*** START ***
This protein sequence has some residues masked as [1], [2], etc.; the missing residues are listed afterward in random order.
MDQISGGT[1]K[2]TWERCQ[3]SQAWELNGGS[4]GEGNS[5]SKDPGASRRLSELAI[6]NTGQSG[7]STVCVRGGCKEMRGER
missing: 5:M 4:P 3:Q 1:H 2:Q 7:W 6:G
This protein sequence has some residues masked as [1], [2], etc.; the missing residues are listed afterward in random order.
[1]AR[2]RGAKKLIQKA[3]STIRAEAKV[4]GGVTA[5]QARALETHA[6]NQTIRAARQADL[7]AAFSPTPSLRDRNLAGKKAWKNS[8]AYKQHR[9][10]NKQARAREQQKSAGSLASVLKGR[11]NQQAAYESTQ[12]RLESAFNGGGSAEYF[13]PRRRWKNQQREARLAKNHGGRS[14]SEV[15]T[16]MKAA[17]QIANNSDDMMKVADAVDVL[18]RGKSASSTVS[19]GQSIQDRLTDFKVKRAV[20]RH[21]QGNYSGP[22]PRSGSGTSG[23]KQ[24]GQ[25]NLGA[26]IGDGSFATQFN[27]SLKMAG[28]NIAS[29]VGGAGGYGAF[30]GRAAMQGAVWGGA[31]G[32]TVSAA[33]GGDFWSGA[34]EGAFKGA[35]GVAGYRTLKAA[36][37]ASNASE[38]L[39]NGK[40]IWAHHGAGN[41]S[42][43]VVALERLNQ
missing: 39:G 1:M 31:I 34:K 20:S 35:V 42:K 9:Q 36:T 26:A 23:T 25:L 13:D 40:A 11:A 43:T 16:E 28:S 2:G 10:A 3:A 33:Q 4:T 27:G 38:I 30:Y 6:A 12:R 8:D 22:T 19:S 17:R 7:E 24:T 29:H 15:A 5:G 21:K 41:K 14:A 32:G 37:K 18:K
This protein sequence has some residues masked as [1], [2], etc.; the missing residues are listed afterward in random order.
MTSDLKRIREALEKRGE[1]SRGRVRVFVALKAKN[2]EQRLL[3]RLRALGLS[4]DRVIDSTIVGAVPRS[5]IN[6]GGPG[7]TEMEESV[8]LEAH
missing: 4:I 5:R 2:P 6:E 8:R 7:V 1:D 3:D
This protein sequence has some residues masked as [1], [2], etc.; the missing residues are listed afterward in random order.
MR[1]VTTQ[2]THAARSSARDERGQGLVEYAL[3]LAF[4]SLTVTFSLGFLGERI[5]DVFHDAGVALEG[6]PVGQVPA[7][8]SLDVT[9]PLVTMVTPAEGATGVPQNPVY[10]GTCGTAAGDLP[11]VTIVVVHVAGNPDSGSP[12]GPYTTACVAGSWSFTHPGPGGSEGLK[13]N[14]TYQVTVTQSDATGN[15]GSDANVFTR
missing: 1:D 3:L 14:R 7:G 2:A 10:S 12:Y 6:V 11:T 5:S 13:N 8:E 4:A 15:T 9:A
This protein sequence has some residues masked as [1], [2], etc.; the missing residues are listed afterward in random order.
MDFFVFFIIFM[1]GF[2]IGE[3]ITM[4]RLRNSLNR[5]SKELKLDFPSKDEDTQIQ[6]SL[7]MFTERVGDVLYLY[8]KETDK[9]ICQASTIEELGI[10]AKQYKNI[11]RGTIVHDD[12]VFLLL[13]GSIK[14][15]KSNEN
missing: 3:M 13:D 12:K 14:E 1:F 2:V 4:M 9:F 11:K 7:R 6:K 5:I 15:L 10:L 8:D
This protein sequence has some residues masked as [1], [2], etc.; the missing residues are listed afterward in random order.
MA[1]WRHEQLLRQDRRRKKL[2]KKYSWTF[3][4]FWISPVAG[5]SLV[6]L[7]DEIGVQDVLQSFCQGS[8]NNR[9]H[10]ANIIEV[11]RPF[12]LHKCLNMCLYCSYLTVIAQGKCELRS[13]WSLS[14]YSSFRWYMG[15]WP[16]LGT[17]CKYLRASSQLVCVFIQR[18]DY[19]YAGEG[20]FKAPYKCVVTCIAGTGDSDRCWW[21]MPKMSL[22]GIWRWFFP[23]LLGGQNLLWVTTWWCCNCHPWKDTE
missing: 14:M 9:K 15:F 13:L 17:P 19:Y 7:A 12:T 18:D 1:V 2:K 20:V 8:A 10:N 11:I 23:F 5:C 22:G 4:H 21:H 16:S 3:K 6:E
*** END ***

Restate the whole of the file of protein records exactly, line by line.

This protein sequence has some residues masked as [1], [2], etc.; the missing residues are listed afterward in random order.
MDQISGGT[1]K[2]TWERCQ[3]SQAWELNGGS[4]GEGNS[5]SKDPGASRRLSELAI[6]NTGQSG[7]STVCVRGGCKEMRGER
missing: 5:M 4:P 3:Q 1:H 2:Q 7:W 6:G
This protein sequence has some residues masked as [1], [2], etc.; the missing residues are listed afterward in random order.
[1]AR[2]RGAKKLIQKA[3]STIRAEAKV[4]GGVTA[5]QARALETHA[6]NQTIRAARQADL[7]AAFSPTPSLRDRNLAGKKAWKNS[8]AYKQHR[9][10]NKQARAREQQKSAGSLASVLKGR[11]NQQAAYESTQ[12]RLESAFNGGGSAEYF[13]PRRRWKNQQREARLAKNHGGRS[14]SEV[15]T[16]MKAA[17]QIANNSDDMMKVADAVDVL[18]RGKSASSTVS[19]GQSIQDRLTDFKVKRAV[20]RH[21]QGNYSGP[22]PRSGSGTSG[23]KQ[24]GQ[25]NLGA[26]IGDGSFATQFN[27]SLKMAG[28]NIAS[29]VGGAGGYGAF[30]GRAAMQGAVWGGA[31]G[32]TVSAA[33]GGDFWSGA[34]EGAFKGA[35]GVAGYRTLKAA[36][37]ASNASE[38]L[39]NGK[40]IWAHHGAGN[41]S[42][43]VVALERLNQ
missing: 39:G 1:M 31:I 34:K 20:S 35:V 42:K 9:Q 36:T 26:A 23:T 25:L 13:D 40:A 11:A 43:T 16:E 28:S 2:G 10:A 3:A 33:Q 4:T 27:G 38:I 30:Y 6:A 12:R 8:D 22:T 19:S 17:R 7:E 24:T 29:H 15:A 5:G 21:K 41:K 14:A 32:G 37:K 18:K
This protein sequence has some residues masked as [1], [2], etc.; the missing residues are listed afterward in random order.
MTSDLKRIREALEKRGE[1]SRGRVRVFVALKAKN[2]EQRLL[3]RLRALGLS[4]DRVIDSTIVGAVPRS[5]IN[6]GGPG[7]TEMEESV[8]LEAH
missing: 4:I 5:R 2:P 6:E 8:R 7:V 1:D 3:D
This protein sequence has some residues masked as [1], [2], etc.; the missing residues are listed afterward in random order.
MR[1]VTTQ[2]THAARSSARDERGQGLVEYAL[3]LAF[4]SLTVTFSLGFLGERI[5]DVFHDAGVALEG[6]PVGQVPA[7][8]SLDVT[9]PLVTMVTPAEGATGVPQNPVY[10]GTCGTAAGDLP[11]VTIVVVHVAGNPDSGSP[12]GPYTTACVAGSWSFTHPGPGGSEGLK[13]N[14]TYQVTVTQSDATGN[15]GSDANVFTR
missing: 1:D 3:L 14:R 7:G 2:A 10:S 12:Y 6:V 11:T 5:S 13:N 8:E 4:A 15:T 9:A
This protein sequence has some residues masked as [1], [2], etc.; the missing residues are listed afterward in random order.
MDFFVFFIIFM[1]GF[2]IGE[3]ITM[4]RLRNSLNR[5]SKELKLDFPSKDEDTQIQ[6]SL[7]MFTERVGDVLYLY[8]KETDK[9]ICQASTIEELGI[10]AKQYKNI[11]RGTIVHDD[12]VFLLL[13]GSIK[14][15]KSNEN
missing: 3:M 13:D 12:K 14:E 1:F 2:V 4:M 9:F 11:K 7:R 6:K 5:I 15:L 10:L 8:D
This protein sequence has some residues masked as [1], [2], etc.; the missing residues are listed afterward in random order.
MA[1]WRHEQLLRQDRRRKKL[2]KKYSWTF[3][4]FWISPVAG[5]SLV[6]L[7]DEIGVQDVLQSFCQGS[8]NNR[9]H[10]ANIIEV[11]RPF[12]LHKCLNMCLYCSYLTVIAQGKCELRS[13]WSLS[14]YSSFRWYMG[15]WP[16]LGT[17]CKYLRASSQLVCVFIQR[18]DY[19]YAGEG[20]FKAPYKCVVTCIAGTGDSDRCWW[21]MPKMSL[22]GIWRWFFP[23]LLGGQNLLWVTTWWCCNCHPWKDTE
missing: 14:M 9:K 15:F 13:L 17:P 19:Y 7:A 12:T 18:D 1:V 2:K 20:V 8:A 10:N 11:I 23:F 5:C 22:G 4:H 21:H 16:S 3:K 6:E